CHARLESTON, W.Va. - The Charleston area man accused of murdering his adopted daughter and wounding her brother before turning the gun on himself appeared in court after a month-long stay in a local hospital.
Roy Roger Pittman, 69, of Keystone Drive, was arraigned in Kanawha Magistrate Court Thursday morning. He is charged with first-degree murder, attempted murder and malicious wounding.
Handcuffed and with steel rods in his cheeks and jaw, he stood before Magistrate Brent Hall wearing a hospital gown and scrub pants.
He didn't speak, but it wasn't clear if that was because he didn't want to or if the apparatus prevented him from speaking. He responded to the magistrate's questions with a nod or a shake of his head.
Deputies confronted Pittman in his yard the evening of May 24 and saw him shoot himself in the face, said Cpl. Brian Humphreys, Kanawha Sheriff's Department spokesman.
"Domestic violence in all its forms and levels of severity is always a tragedy for the family," Humphreys said. "It takes away people's ability to feel safe in their home and come home and have some kind of rest and peace of mind. I'm sure this has rocked this family to its core.
"We're glad in a sense that we're able to file the complaints and move forward with the case and start towards some sort of closure but the fact is this family has been irreversibly changed and I'm sure that this impact is going to last for years and there's nothing we can do, no arrest we can make that would stop that."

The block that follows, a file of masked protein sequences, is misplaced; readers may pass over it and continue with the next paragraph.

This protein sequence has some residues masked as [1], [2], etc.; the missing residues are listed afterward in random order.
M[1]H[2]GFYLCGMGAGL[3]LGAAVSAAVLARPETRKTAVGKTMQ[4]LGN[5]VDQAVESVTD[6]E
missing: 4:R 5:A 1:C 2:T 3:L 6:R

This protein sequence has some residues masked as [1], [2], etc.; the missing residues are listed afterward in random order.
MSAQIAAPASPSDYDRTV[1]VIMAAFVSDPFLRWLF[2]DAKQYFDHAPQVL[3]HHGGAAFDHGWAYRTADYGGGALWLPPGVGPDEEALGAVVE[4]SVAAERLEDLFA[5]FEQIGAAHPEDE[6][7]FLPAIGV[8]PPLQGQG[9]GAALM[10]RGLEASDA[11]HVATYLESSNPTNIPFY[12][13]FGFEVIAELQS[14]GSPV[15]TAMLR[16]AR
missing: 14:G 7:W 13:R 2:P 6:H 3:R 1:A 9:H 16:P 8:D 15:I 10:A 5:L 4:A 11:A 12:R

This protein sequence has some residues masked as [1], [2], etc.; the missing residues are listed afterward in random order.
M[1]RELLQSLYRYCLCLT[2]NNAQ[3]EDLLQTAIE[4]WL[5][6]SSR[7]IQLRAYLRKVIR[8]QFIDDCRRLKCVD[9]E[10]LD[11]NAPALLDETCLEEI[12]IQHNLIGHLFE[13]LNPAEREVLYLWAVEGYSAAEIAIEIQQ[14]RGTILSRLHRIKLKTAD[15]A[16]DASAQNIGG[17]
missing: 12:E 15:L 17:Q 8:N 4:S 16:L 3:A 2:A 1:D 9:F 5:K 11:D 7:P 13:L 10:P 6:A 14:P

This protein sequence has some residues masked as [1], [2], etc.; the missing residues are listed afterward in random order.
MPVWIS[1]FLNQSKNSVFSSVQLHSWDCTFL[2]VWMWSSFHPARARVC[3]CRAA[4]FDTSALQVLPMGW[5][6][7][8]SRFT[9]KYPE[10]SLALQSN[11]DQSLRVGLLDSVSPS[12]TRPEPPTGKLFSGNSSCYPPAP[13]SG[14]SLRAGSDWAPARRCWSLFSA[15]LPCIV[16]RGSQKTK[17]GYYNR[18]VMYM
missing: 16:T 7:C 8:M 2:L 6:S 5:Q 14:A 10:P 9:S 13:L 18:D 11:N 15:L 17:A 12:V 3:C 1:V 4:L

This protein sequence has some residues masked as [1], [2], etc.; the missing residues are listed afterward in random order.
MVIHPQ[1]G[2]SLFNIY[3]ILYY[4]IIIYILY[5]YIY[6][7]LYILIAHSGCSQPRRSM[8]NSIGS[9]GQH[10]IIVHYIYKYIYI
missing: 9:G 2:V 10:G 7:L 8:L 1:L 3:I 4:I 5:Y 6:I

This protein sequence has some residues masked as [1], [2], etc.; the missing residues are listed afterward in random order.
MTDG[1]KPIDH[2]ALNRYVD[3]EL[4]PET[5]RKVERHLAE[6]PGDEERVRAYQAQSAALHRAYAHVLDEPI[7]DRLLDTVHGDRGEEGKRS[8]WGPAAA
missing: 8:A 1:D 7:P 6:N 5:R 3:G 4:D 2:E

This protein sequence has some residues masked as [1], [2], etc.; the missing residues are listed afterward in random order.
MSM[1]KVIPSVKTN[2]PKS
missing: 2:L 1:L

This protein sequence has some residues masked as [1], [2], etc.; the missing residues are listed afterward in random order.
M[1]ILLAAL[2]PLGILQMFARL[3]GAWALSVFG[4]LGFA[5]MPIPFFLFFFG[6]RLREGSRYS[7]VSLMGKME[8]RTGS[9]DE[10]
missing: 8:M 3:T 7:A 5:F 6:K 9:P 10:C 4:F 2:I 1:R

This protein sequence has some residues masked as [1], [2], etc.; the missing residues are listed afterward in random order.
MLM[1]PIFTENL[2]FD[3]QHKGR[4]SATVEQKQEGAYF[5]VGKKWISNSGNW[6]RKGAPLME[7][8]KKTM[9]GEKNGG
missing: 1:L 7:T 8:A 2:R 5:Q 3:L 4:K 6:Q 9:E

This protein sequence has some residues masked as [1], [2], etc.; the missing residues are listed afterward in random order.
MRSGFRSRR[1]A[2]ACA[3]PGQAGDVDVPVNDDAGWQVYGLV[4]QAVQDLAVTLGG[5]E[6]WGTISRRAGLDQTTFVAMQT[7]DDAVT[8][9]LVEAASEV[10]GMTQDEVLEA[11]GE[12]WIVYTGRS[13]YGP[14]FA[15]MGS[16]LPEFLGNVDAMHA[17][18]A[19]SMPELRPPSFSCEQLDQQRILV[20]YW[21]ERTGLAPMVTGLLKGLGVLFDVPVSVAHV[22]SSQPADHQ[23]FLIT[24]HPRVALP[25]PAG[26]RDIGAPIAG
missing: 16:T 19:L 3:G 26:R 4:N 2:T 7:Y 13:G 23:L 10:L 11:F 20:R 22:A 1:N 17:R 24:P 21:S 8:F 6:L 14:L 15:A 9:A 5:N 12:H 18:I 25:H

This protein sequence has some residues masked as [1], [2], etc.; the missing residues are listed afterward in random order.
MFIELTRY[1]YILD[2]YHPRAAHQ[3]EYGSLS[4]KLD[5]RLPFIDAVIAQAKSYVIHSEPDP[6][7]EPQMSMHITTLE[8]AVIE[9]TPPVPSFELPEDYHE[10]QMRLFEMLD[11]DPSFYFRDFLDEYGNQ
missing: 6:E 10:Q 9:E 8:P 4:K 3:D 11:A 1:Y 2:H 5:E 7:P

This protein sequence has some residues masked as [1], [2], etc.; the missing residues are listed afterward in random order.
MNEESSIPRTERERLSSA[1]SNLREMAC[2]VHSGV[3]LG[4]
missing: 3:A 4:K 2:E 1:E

Humphreys said detectives have not released any theories on Pittman's motives.
Jason Pittman, another of the couple's adopted children, said in the days after the shooting that Pittman had fallen in the bathroom and struck his face the day before.
Bridget Crist, another of their adopted children, was at her home across the street the day of the shooting. She told the Daily Mail in a previous interview that Pittman was behaving normally earlier that day.
Pittman was taken to Charleston Area Medical Center's General Hospital where he remained under guard for nearly a month. He was released from the hospital Thursday morning and arraigned shortly after.
"Anytime that we have somebody who is hospitalized that's been charged with a crime, if they're in our custody, they've been charged and they are under arrest, then the taxpayers are responsible for their medical bills," Humphreys said. "We waited until we knew that he would be discharged from the hospital before filing the paperwork and picking him up on the warrants."